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#30) On June 22, 2011 at 9:52 AM, Jbay76 (< 20) wrote:


Yes, according to your statement, there was ~ an 8% decline from 2001 to 2010 if you remove those two uses of silver.  But that would only matter to someone who invests in silver for strictly industrial uses.  I see no point in investing in something for only part of its potential contributions/uses unless you are cherry picking to make a particular point

In the end, what matters is supply and demand.  The demand for silver exists in 7 different sectors, and overall demand has increased each year, as has its price.  If you want to remove one sector or two to try and prove a point, you're point is valid ONLY under those circumstances, which does portray the reality of the situation and is therefore a moot point.  Unless you can prove that the market and investors also do not look at the totality of silver and its applications, then it is wise to not exclude them from an analysis.

I think it only logical that industrial use wodl have gone down over the course fo the past years, we have been in a GERAT recession (whatever that is other than a re-wording of a depression), so manufacturing has gone down.  But that is temporary and indicative why I think it important to not exclude different uses from analysis.  It is good to recognize such a decline and see why that happened and postulate future trends, but overall consumption of silver has been increasing, and it will.  It's a finite resource, so it's value will go up as well.

Please don't take me the wrong way.  I do not intend to lambast you or anyone else.  I'm sure if we were having this conversation in person my body language and tone used would support that. In fact, I've quite enjoyed this, so thanks!



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#31) On June 22, 2011 at 10:12 AM, catoismymotor (< 20) wrote:

Re #29:

Should we elect a new President on November 6, 2012 and your projected dip happens I'll be waiting to buy.

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#32) On June 22, 2011 at 10:16 AM, TheDumbMoney (81.67) wrote:

Jbay, I get your point, but the point is that, excluding investment uses, overall consumption is down.  The past three to four years have coincided with the increasing popularity of the silver ETF and of the idea that fiat currency is dying.  While it is true that if you include that investment demand as "consumption," overall consumption has been increasing from 2001 to 2010, it is is not at all clear to me: a) that that demand is sustainable in the long term, and b) that that is "consumption."  That is because that silver is not really being consumed, it is being maintained either by the ETF, by something like CEF, or by individual holders of silver bars.  It is available for the market for industrial uses at some future date, or for sale, unless one assumes the holders will hold it forever, which maybe they will.  That is why I think it was relevant to look at what has happened to silver, ex-investment/coins.  I also think it is relevant because a lot of the theme of silver is the exploding demand in emerging markets for jewelry, and exploding industrial applications.  Through 2010 at least, neither of those themes seem to be reflected in the numbers, at least not to the extent that optimism about them exist.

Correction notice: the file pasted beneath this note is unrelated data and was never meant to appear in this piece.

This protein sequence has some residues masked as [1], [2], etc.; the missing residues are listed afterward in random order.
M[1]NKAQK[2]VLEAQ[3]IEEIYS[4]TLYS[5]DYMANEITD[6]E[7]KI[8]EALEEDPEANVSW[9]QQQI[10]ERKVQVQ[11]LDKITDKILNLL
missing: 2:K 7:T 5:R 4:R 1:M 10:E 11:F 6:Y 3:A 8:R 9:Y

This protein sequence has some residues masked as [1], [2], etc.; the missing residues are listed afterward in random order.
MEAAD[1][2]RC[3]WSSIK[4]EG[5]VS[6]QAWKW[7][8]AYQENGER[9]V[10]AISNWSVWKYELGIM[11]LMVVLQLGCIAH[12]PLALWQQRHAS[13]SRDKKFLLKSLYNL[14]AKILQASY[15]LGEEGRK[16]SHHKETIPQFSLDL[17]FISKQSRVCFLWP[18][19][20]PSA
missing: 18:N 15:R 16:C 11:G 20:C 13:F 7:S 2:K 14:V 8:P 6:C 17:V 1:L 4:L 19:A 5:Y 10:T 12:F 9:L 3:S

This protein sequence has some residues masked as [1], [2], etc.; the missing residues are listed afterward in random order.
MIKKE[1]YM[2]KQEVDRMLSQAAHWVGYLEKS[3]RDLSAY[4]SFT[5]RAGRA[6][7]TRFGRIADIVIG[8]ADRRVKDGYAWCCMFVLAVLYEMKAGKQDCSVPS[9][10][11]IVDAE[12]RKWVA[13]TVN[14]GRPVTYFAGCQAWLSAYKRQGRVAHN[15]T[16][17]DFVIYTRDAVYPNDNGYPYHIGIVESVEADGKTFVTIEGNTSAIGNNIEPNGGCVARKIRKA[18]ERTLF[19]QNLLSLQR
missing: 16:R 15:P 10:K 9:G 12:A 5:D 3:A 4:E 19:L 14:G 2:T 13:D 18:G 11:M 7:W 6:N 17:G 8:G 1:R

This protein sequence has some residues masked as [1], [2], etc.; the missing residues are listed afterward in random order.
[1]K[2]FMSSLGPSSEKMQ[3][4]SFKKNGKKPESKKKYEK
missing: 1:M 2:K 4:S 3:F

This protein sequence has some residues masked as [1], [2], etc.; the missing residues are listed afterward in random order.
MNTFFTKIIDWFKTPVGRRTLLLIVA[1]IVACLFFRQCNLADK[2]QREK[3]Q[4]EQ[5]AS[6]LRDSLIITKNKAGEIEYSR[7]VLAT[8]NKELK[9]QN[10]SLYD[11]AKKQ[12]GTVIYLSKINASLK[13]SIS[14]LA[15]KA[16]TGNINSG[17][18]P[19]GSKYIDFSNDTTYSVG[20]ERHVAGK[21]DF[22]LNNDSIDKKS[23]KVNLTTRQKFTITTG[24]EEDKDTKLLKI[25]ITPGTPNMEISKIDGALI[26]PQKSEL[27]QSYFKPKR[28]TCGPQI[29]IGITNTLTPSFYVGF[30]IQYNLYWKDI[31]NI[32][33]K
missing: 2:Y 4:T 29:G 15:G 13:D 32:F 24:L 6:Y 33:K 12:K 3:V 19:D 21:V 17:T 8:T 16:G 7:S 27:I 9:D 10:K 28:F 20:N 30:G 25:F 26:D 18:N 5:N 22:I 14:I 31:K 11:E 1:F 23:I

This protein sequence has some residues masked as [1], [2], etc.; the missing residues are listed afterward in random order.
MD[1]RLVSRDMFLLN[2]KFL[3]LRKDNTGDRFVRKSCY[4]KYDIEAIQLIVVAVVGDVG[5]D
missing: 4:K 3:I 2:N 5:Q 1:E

I don't take anything you say the wrong way; I'm one who tends to get a bit too vigorous in my arguments and on this website myself. 

 The fact that the price of silver has increased even more proportionally than the investment or total consumption has increased in nine years also causes me entirely un-numerical and perhaps unfounded worries that there is some sort of non-physical-silver-based component to the demand, either a derivative market or at minimum, significant margin-buying.  But that's just one low-ranked fool's opinion.

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#33) On June 22, 2011 at 10:43 AM, Jbay76 (< 20) wrote:


If we conitnue this further, we may have to meet at a watering hole. :P